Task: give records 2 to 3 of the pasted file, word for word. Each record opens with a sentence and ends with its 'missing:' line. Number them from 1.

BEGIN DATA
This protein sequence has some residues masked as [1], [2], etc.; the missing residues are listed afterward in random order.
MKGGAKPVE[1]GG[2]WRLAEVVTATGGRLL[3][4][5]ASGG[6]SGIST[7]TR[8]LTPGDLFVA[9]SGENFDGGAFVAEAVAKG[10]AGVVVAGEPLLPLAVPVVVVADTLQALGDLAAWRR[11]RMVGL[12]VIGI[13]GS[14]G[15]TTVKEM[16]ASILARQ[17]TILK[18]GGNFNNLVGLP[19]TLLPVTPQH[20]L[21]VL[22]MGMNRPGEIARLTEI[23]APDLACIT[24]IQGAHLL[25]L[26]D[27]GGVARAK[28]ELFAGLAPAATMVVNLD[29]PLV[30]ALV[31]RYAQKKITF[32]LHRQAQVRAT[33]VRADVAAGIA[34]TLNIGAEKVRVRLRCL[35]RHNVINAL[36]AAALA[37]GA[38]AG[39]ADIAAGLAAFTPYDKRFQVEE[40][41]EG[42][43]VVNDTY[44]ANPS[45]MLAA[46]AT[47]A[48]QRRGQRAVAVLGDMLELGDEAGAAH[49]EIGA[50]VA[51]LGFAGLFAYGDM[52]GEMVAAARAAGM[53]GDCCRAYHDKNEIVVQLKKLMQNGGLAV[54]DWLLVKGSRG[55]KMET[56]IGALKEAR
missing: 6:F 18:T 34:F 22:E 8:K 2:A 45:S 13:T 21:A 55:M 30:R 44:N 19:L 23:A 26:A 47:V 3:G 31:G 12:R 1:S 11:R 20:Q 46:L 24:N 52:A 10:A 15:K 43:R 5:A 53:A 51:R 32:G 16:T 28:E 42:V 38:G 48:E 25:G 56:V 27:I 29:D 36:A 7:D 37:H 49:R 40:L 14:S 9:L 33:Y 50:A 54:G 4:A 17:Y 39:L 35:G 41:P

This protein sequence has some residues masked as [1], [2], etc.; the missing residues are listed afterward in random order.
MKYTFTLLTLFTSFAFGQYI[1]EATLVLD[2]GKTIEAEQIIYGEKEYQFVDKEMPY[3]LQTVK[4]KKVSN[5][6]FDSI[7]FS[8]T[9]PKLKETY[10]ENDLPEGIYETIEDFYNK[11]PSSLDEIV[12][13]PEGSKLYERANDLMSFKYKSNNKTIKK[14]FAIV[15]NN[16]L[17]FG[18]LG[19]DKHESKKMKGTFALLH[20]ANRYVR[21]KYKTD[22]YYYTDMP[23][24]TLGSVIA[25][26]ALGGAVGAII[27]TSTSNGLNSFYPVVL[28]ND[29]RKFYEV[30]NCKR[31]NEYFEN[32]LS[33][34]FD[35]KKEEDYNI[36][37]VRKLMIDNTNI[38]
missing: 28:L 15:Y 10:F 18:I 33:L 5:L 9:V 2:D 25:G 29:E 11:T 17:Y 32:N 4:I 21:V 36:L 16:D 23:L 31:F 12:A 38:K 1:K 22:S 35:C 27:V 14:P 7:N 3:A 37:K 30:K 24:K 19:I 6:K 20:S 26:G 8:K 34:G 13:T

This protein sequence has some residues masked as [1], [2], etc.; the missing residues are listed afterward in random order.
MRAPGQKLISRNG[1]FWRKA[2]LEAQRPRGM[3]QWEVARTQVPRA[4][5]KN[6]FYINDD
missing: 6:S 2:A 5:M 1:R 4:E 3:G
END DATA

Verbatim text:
This protein sequence has some residues masked as [1], [2], etc.; the missing residues are listed afterward in random order.
MKYTFTLLTLFTSFAFGQYI[1]EATLVLD[2]GKTIEAEQIIYGEKEYQFVDKEMPY[3]LQTVK[4]KKVSN[5][6]FDSI[7]FS[8]T[9]PKLKETY[10]ENDLPEGIYETIEDFYNK[11]PSSLDEIV[12][13]PEGSKLYERANDLMSFKYKSNNKTIKK[14]FAIV[15]NN[16]L[17]FG[18]LG[19]DKHESKKMKGTFALLH[20]ANRYVR[21]KYKTD[22]YYYTDMP[23][24]TLGSVIA[25][26]ALGGAVGAII[27]TSTSNGLNSFYPVVL[28]ND[29]RKFYEV[30]NCKR[31]NEYFEN[32]LS[33][34]FD[35]KKEEDYNI[36][37]VRKLMIDNTNI[38]
missing: 28:L 15:Y 10:F 18:I 33:L 5:L 9:V 2:D 25:G 29:E 11:T 17:Y 32:N 4:I 21:V 36:L 16:D 23:L 31:F 12:A 38:K 1:K 22:S 35:C 27:V 14:P 7:N 3:A 37:K 30:K 24:K 19:I 6:K 20:S 26:G 8:K 34:G 13:T

This protein sequence has some residues masked as [1], [2], etc.; the missing residues are listed afterward in random order.
MRAPGQKLISRNG[1]FWRKA[2]LEAQRPRGM[3]QWEVARTQVPRA[4][5]KN[6]FYINDD
missing: 6:S 2:A 5:M 1:R 4:E 3:G